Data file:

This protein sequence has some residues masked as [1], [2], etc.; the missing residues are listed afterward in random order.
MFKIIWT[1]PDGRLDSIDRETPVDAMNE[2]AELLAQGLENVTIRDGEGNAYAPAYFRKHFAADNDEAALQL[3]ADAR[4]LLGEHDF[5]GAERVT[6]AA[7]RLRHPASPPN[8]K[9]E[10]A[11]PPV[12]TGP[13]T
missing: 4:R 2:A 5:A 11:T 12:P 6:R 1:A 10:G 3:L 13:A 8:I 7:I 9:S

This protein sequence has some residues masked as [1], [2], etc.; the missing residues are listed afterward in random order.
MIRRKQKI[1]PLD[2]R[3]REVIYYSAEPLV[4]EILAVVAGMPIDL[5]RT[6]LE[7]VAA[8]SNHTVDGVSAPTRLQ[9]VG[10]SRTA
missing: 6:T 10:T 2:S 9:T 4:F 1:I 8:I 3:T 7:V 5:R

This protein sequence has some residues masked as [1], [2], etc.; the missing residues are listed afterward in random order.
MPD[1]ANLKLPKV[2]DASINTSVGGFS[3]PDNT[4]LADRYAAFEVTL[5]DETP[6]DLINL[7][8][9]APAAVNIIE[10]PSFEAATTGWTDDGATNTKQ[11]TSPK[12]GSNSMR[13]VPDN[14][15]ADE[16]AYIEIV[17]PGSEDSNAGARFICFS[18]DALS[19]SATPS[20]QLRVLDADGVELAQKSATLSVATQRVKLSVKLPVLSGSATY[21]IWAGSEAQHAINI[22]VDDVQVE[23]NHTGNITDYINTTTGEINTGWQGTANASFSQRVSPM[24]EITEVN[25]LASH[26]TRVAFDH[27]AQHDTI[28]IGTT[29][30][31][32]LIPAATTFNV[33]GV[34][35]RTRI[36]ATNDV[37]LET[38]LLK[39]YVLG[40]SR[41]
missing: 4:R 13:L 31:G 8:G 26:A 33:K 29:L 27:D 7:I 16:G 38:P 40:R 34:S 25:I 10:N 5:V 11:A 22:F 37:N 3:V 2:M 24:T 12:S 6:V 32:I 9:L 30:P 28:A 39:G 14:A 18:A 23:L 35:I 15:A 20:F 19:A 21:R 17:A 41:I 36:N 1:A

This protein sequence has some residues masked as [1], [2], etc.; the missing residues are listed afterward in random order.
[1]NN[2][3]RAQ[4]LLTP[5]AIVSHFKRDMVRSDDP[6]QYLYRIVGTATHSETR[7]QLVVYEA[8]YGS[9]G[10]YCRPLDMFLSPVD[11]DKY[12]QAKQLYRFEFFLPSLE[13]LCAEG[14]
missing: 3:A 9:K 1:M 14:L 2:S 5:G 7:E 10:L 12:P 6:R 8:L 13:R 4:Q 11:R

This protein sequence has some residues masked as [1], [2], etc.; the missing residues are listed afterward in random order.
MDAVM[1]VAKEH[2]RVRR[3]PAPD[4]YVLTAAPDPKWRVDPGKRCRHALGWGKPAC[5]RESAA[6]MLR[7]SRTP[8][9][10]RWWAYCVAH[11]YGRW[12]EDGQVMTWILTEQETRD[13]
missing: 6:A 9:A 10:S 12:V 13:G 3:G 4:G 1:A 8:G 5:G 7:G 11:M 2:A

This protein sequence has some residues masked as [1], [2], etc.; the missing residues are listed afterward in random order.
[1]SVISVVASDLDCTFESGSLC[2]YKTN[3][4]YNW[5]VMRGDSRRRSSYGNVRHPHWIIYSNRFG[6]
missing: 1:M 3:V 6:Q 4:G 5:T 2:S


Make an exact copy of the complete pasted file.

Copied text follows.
This protein sequence has some residues masked as [1], [2], etc.; the missing residues are listed afterward in random order.
MFKIIWT[1]PDGRLDSIDRETPVDAMNE[2]AELLAQGLENVTIRDGEGNAYAPAYFRKHFAADNDEAALQL[3]ADAR[4]LLGEHDF[5]GAERVT[6]AA[7]RLRHPASPPN[8]K[9]E[10]A[11]PPV[12]TGP[13]T
missing: 4:R 2:A 5:A 11:T 12:P 6:R 1:A 10:G 3:L 13:A 8:I 7:I 9:S

This protein sequence has some residues masked as [1], [2], etc.; the missing residues are listed afterward in random order.
MIRRKQKI[1]PLD[2]R[3]REVIYYSAEPLV[4]EILAVVAGMPIDL[5]RT[6]LE[7]VAA[8]SNHTVDGVSAPTRLQ[9]VG[10]SRTA
missing: 6:T 10:T 2:S 9:T 4:F 1:I 8:I 3:T 7:V 5:R

This protein sequence has some residues masked as [1], [2], etc.; the missing residues are listed afterward in random order.
MPD[1]ANLKLPKV[2]DASINTSVGGFS[3]PDNT[4]LADRYAAFEVTL[5]DETP[6]DLINL[7][8][9]APAAVNIIE[10]PSFEAATTGWTDDGATNTKQ[11]TSPK[12]GSNSMR[13]VPDN[14][15]ADE[16]AYIEIV[17]PGSEDSNAGARFICFS[18]DALS[19]SATPS[20]QLRVLDADGVELAQKSATLSVATQRVKLSVKLPVLSGSATY[21]IWAGSEAQHAINI[22]VDDVQVE[23]NHTGNITDYINTTTGEINTGWQGTANASFSQRVSPM[24]EITEVN[25]LASH[26]TRVAFDH[27]AQHDTI[28]IGTT[29][30][31][32]LIPAATTFNV[33]GV[34][35]RTRI[36]ATNDV[37]LET[38]LLK[39]YVLG[40]SR[41]
missing: 4:R 13:L 31:G 8:G 26:A 33:K 29:L 27:D 7:I 16:G 38:P 40:R 34:S 25:I 10:N 5:V 11:A 22:F 37:N 3:V 2:M 24:T 12:S 6:V 32:I 9:L 30:P 28:A 39:G 14:A 18:A 23:L 35:I 15:A 20:F 19:A 21:R 17:A 41:I 36:N 1:A

This protein sequence has some residues masked as [1], [2], etc.; the missing residues are listed afterward in random order.
[1]NN[2][3]RAQ[4]LLTP[5]AIVSHFKRDMVRSDDP[6]QYLYRIVGTATHSETR[7]QLVVYEA[8]YGS[9]G[10]YCRPLDMFLSPVD[11]DKY[12]QAKQLYRFEFFLPSLE[13]LCAEG[14]
missing: 3:A 9:K 1:M 14:L 2:S 5:G 7:E 10:L 12:P 6:R 8:L 13:R 4:Q 11:R

This protein sequence has some residues masked as [1], [2], etc.; the missing residues are listed afterward in random order.
MDAVM[1]VAKEH[2]RVRR[3]PAPD[4]YVLTAAPDPKWRVDPGKRCRHALGWGKPAC[5]RESAA[6]MLR[7]SRTP[8][9][10]RWWAYCVAH[11]YGRW[12]EDGQVMTWILTEQETRD[13]
missing: 6:A 9:A 10:S 12:V 13:G 3:G 4:G 1:A 8:G 5:G 7:G 11:M 2:A

This protein sequence has some residues masked as [1], [2], etc.; the missing residues are listed afterward in random order.
[1]SVISVVASDLDCTFESGSLC[2]YKTN[3][4]YNW[5]VMRGDSRRRSSYGNVRHPHWIIYSNRFG[6]
missing: 1:M 3:V 6:Q 4:G 5:T 2:S